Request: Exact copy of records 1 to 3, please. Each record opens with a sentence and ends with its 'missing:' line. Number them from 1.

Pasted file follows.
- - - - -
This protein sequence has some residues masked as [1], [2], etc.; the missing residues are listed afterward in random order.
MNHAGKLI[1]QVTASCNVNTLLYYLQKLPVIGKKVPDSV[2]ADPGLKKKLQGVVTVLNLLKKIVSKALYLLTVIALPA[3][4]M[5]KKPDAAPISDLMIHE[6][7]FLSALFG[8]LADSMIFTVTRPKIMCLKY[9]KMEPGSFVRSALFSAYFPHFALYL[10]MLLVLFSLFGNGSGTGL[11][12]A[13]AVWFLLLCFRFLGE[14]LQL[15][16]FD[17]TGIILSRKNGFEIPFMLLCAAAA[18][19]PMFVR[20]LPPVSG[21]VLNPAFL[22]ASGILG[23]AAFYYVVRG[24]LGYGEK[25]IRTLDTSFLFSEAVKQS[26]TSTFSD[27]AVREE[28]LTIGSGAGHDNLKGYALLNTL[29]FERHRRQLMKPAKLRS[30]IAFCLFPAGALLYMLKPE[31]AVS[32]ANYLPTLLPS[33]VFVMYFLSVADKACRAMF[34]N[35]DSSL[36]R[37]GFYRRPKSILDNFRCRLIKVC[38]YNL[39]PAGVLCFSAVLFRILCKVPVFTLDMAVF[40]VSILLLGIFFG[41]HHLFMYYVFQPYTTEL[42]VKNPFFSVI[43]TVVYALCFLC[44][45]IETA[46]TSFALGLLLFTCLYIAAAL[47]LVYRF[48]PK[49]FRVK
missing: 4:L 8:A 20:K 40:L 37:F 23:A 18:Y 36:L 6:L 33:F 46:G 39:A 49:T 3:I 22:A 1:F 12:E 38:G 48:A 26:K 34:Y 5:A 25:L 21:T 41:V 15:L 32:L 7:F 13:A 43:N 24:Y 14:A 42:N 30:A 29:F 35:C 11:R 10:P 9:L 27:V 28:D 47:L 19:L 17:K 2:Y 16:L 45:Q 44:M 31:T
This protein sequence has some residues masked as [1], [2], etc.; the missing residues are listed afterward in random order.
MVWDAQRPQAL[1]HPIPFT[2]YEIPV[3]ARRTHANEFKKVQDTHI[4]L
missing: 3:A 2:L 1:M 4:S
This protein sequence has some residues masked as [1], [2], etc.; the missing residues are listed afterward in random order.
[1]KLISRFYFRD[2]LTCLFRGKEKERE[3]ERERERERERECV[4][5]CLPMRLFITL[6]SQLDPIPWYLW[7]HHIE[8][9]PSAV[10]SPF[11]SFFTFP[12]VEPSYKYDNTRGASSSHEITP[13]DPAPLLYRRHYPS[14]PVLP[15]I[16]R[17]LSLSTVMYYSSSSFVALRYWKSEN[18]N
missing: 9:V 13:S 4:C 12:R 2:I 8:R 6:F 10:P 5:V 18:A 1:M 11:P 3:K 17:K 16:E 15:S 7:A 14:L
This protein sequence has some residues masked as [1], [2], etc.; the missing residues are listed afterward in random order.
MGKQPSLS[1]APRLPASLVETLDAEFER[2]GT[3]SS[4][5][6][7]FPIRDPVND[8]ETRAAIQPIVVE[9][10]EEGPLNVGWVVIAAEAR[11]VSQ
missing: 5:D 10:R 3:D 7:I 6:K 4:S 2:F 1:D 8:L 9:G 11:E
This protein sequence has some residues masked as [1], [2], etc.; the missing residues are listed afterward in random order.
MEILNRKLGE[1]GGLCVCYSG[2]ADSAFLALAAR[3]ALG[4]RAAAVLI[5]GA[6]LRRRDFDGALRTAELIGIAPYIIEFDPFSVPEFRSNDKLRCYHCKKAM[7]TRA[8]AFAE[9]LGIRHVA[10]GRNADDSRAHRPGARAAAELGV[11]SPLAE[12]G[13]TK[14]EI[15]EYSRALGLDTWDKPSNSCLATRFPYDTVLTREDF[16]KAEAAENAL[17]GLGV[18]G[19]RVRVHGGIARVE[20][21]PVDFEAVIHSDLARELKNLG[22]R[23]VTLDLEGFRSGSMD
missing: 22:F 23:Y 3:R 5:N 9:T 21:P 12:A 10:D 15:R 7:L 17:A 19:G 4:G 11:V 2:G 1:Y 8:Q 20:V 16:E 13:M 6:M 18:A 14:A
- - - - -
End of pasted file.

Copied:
This protein sequence has some residues masked as [1], [2], etc.; the missing residues are listed afterward in random order.
MNHAGKLI[1]QVTASCNVNTLLYYLQKLPVIGKKVPDSV[2]ADPGLKKKLQGVVTVLNLLKKIVSKALYLLTVIALPA[3][4]M[5]KKPDAAPISDLMIHE[6][7]FLSALFG[8]LADSMIFTVTRPKIMCLKY[9]KMEPGSFVRSALFSAYFPHFALYL[10]MLLVLFSLFGNGSGTGL[11][12]A[13]AVWFLLLCFRFLGE[14]LQL[15][16]FD[17]TGIILSRKNGFEIPFMLLCAAAA[18][19]PMFVR[20]LPPVSG[21]VLNPAFL[22]ASGILG[23]AAFYYVVRG[24]LGYGEK[25]IRTLDTSFLFSEAVKQS[26]TSTFSD[27]AVREE[28]LTIGSGAGHDNLKGYALLNTL[29]FERHRRQLMKPAKLRS[30]IAFCLFPAGALLYMLKPE[31]AVS[32]ANYLPTLLPS[33]VFVMYFLSVADKACRAMF[34]N[35]DSSL[36]R[37]GFYRRPKSILDNFRCRLIKVC[38]YNL[39]PAGVLCFSAVLFRILCKVPVFTLDMAVF[40]VSILLLGIFFG[41]HHLFMYYVFQPYTTEL[42]VKNPFFSVI[43]TVVYALCFLC[44][45]IETA[46]TSFALGLLLFTCLYIAAAL[47]LVYRF[48]PK[49]FRVK
missing: 4:L 8:A 20:K 40:L 37:F 23:A 18:Y 36:L 6:L 33:F 46:G 39:A 49:T 3:I 22:A 1:F 12:E 38:G 48:A 26:K 34:Y 5:A 25:L 21:T 41:V 15:L 32:L 7:F 13:A 43:N 24:Y 14:A 42:N 30:A 29:F 35:C 11:R 10:P 9:L 27:V 28:D 47:L 19:L 17:K 2:Y 16:L 45:Q 44:M 31:T
This protein sequence has some residues masked as [1], [2], etc.; the missing residues are listed afterward in random order.
MVWDAQRPQAL[1]HPIPFT[2]YEIPV[3]ARRTHANEFKKVQDTHI[4]L
missing: 3:A 2:L 1:M 4:S
This protein sequence has some residues masked as [1], [2], etc.; the missing residues are listed afterward in random order.
[1]KLISRFYFRD[2]LTCLFRGKEKERE[3]ERERERERERECV[4][5]CLPMRLFITL[6]SQLDPIPWYLW[7]HHIE[8][9]PSAV[10]SPF[11]SFFTFP[12]VEPSYKYDNTRGASSSHEITP[13]DPAPLLYRRHYPS[14]PVLP[15]I[16]R[17]LSLSTVMYYSSSSFVALRYWKSEN[18]N
missing: 9:V 13:S 4:C 12:R 2:I 8:R 6:F 10:P 5:V 18:A 1:M 11:P 3:K 17:K 16:E 15:S 7:A 14:L